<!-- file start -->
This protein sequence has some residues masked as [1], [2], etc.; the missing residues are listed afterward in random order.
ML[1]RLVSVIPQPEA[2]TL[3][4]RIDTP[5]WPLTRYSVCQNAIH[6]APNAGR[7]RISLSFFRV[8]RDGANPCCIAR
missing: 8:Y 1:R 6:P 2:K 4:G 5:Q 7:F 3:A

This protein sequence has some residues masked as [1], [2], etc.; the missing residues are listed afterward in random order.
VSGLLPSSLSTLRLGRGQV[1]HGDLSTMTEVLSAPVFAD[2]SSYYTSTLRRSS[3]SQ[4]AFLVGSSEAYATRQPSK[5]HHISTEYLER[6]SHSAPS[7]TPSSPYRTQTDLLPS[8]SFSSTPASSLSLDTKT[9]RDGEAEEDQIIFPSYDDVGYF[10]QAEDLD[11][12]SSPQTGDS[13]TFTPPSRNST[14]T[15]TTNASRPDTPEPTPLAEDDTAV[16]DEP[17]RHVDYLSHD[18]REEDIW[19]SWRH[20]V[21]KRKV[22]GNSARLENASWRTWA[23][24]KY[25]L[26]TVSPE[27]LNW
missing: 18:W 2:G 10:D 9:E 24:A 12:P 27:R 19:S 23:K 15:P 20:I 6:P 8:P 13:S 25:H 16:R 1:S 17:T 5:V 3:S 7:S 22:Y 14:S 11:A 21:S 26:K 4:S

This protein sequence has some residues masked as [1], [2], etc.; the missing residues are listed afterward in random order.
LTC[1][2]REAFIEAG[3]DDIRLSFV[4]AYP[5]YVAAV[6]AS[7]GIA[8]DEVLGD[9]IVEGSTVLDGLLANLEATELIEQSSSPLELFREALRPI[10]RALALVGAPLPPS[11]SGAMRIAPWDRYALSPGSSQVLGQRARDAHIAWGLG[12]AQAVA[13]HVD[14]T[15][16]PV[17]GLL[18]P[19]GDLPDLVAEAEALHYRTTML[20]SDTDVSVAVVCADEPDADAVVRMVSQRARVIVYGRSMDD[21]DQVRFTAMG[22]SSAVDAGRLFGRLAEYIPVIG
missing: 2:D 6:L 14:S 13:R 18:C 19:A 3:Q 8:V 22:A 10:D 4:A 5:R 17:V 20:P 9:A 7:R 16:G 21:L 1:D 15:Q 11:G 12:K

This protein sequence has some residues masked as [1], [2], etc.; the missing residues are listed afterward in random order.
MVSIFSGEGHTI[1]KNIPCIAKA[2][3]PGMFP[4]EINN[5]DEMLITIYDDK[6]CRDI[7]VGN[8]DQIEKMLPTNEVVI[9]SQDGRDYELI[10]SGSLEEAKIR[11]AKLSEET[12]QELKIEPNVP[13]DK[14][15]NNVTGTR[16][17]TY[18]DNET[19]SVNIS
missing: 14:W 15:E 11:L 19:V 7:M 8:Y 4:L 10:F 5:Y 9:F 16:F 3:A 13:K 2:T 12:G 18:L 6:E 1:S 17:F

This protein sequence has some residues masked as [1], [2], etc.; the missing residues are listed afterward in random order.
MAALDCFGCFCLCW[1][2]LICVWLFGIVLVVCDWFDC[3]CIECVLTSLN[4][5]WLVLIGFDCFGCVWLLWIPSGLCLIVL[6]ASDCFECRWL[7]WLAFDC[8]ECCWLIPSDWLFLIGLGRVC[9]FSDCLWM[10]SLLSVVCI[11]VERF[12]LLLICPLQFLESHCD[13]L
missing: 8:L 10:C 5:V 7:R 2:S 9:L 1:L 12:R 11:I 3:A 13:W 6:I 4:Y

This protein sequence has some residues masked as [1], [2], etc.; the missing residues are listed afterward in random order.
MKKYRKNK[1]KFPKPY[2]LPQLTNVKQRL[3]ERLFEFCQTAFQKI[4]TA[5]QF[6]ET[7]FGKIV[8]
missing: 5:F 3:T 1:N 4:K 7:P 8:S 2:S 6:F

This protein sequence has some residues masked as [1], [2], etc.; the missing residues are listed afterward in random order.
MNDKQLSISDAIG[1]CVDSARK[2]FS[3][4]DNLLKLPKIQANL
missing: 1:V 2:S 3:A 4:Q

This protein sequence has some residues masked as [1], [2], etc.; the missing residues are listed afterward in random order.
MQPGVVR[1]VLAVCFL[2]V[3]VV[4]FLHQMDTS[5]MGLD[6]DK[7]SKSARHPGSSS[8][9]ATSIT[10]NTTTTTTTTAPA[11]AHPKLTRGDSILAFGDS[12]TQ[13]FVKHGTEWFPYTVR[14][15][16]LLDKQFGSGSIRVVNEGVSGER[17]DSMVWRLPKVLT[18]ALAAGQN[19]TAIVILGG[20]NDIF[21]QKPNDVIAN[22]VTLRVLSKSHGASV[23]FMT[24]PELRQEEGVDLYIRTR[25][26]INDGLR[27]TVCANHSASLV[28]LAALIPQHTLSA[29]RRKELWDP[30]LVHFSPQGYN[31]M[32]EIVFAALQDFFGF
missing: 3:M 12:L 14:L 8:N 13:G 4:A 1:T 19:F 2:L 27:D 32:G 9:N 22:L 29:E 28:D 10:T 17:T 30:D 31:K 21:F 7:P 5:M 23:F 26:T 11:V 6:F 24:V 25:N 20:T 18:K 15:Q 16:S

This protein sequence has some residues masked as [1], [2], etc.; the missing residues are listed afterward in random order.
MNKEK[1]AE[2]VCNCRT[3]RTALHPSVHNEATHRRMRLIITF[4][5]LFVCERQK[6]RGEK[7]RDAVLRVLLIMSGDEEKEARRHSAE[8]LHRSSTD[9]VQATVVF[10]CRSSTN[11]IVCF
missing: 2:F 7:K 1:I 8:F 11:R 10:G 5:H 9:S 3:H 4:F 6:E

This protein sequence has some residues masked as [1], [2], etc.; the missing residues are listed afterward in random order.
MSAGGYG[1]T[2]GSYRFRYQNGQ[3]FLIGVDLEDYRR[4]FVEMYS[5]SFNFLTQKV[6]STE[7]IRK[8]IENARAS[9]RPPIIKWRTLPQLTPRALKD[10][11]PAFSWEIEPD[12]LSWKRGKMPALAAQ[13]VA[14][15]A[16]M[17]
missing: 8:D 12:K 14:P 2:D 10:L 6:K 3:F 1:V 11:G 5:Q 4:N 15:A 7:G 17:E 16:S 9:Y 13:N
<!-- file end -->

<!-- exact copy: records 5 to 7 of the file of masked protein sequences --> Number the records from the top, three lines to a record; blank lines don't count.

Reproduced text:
This protein sequence has some residues masked as [1], [2], etc.; the missing residues are listed afterward in random order.
MAALDCFGCFCLCW[1][2]LICVWLFGIVLVVCDWFDC[3]CIECVLTSLN[4][5]WLVLIGFDCFGCVWLLWIPSGLCLIVL[6]ASDCFECRWL[7]WLAFDC[8]ECCWLIPSDWLFLIGLGRVC[9]FSDCLWM[10]SLLSVVCI[11]VERF[12]LLLICPLQFLESHCD[13]L
missing: 8:L 10:C 5:V 7:R 2:S 9:L 1:L 12:R 11:I 3:A 13:W 6:I 4:Y

This protein sequence has some residues masked as [1], [2], etc.; the missing residues are listed afterward in random order.
MKKYRKNK[1]KFPKPY[2]LPQLTNVKQRL[3]ERLFEFCQTAFQKI[4]TA[5]QF[6]ET[7]FGKIV[8]
missing: 5:F 3:T 1:N 4:K 7:P 8:S 2:S 6:F

This protein sequence has some residues masked as [1], [2], etc.; the missing residues are listed afterward in random order.
MNDKQLSISDAIG[1]CVDSARK[2]FS[3][4]DNLLKLPKIQANL
missing: 1:V 2:S 3:A 4:Q